The Aztec country has a great variety of traditions that make its gastronomy unique and known worldwide.
When we think of Mexican traditions, an indispensable one is Mexican gastronomy and its most typical dish, tacos. However, there are a number of Mexican festivities that make the Aztec country unique.
Mexican fiestas are a colourful and vibrant celebration of Mexican culture. These festivities often include music, dance, traditional food and fireworks displays, and are an opportunity for people to gather and celebrate together.
Traditional Mexican festivals
The Veracruz Carnival is one of the most important and popular festivities in Mexico. It is celebrated every year in the city of Veracruz, on the east coast of Mexico, during the days leading up to the beginning of Lent.
During the carnival, the city is filled with colour, music, dance and parades, featuring troupes and music groups. Participants wear elaborate costumes and masks, and are organised into different groups and comparsas that compete against each other.
The festival has roots in European, African and indigenous traditions, and is considered an expression of Veracruz culture and identity.
The Veracruz Carnival is one of the largest and oldest carnivals in Mexico, and attracts tourists and visitors from all over the world.
National Donkey Fair
The National Donkey Fair is an annual celebration held in the city of Otumba, in the state of Mexico, Mexico. The fair is held in honour of the donkey, which has been an important part of the history and culture of the region.
During the fair, there are parades, competitions, races and donkey beauty contests, as well as music, dance and theatre performances. Visitors can also enjoy local food and products, such as pulque and barbacoa.
The National Donkey Fair is an opportunity to learn about the history and culture of the region, as well as to celebrate and preserve the importance of this animal species so important to human civilisation even today.
The Guelaguetza is a traditional festival held in the city of Oaxaca, in southern Mexico, every year on the last two Mondays of July.
During the Guelaguetza, the inhabitants of the region gather to showcase and share their cultural and artistic traditions.
Participants wear traditional costumes, play music, dance and present different artistic expressions, such as embroidery, pottery, wood carving and textile making.
The festival has indigenous roots and is considered a celebration of the diversity and cultural richness of the region. The Guelaguetza is one of the most important and renowned festivities in Mexico, attracting tourists and visitors from all over the world.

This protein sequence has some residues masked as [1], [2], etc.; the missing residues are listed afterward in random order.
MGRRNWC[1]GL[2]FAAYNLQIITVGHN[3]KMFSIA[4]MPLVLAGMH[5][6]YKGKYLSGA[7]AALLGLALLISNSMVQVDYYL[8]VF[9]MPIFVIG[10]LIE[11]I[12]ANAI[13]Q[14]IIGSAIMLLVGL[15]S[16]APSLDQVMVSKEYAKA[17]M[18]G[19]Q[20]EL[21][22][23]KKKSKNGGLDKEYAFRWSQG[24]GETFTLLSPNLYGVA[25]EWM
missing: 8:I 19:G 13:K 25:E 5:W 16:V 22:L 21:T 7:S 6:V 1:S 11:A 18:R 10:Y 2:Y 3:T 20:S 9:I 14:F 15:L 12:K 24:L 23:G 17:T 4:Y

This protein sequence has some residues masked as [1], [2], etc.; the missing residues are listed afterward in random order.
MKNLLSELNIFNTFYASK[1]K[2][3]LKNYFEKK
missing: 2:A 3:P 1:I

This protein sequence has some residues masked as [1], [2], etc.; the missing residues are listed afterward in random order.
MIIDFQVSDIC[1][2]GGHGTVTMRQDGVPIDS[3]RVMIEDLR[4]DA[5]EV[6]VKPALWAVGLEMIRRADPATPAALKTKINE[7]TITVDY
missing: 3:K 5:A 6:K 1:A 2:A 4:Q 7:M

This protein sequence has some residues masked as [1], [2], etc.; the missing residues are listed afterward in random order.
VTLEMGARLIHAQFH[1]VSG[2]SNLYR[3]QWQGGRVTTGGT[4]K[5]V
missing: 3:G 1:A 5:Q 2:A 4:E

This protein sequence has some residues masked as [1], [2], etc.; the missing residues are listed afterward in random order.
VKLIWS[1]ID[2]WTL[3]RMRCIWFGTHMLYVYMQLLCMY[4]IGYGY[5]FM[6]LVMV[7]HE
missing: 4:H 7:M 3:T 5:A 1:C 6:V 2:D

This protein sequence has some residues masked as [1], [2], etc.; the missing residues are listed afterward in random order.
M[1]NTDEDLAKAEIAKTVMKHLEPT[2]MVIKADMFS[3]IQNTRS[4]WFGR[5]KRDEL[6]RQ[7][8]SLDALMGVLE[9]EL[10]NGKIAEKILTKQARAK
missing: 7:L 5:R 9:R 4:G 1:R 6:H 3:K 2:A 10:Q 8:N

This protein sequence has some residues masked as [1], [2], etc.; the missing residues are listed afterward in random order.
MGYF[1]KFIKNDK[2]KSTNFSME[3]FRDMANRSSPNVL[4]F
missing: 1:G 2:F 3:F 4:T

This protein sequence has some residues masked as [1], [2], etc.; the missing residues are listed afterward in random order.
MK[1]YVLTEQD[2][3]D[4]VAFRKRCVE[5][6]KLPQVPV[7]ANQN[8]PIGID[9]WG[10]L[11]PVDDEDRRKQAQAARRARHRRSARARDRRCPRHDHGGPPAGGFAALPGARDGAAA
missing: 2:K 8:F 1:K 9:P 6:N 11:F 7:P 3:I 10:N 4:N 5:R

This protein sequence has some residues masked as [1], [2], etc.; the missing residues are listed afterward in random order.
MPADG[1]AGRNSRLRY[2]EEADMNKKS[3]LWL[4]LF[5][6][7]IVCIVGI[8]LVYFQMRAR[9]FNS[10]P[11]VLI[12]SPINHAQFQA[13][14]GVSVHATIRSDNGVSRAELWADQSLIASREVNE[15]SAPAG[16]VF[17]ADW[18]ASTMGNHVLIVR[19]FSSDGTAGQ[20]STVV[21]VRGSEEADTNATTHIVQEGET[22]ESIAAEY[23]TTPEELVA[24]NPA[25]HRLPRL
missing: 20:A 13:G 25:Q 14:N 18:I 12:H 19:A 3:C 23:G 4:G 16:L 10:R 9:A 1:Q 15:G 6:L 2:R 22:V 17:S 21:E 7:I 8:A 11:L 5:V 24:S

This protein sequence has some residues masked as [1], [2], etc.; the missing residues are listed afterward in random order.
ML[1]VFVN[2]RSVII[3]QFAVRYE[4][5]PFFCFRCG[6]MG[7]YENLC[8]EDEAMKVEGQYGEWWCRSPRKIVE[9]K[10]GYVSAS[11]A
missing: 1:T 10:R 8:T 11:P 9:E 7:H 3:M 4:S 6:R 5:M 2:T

Day of the Dead
The Day of the Dead is one of the most important and symbolic festivities in Mexico. It is celebrated on 31 October, 1 and 2 November each year and has its roots in the pre-Hispanic culture of the Mesoamerican peoples.
During the Day of the Dead, it is believed that the spirits of the dead return to the world of the living to be reunited with their loved ones.
To honour them, families build altars with offerings of food, drink and personal objects, and visit the graves of their loved ones to clean and decorate them with flowers and candles.
In addition, parades and theatrical performances are organised, and food and sweets typical of the holiday, such as pan de muerto (bread of the dead) and hot chocolate, are eaten.
The Day of the Dead is a festivity deeply rooted in Mexican culture and identity, and has been recognised as an Intangible Cultural Heritage of Humanity by UNESCO.
Cinco de Mayo
Cinco de Mayo is an important commemorative date in Mexico, celebrated on 5 May every year.
This day commemorates the Battle of Puebla, which took place on 5 May 1862, when the Mexican army, led by General Ignacio Zaragoza, defeated the French army, which was considered one of the most powerful in the world at the time.
Although Mexico’s victory at the Battle of Puebla did not change the course of the war against France, it became an important symbol of the resistance and determination of the Mexican people.
Today, Cinco de Mayo is celebrated throughout the country with parades, festivals and other cultural and patriotic activities. In addition, Cinco de Mayo has become a date of celebration of Mexican culture in the United States and other countries.
In La Taqueria de Birra we are experts in tacos and Mexican food since 1989, so if you want to taste some tacos in the purest Mexican style and discover more about their culture and customs in a unique environment in which to transport yourself to the Aztec country, do not wait any longer and come and meet us in La Taqueria de Birra Calle Don Pedro, 11 and La Taqueria de Birra Plaza de las Comendadoras, 2.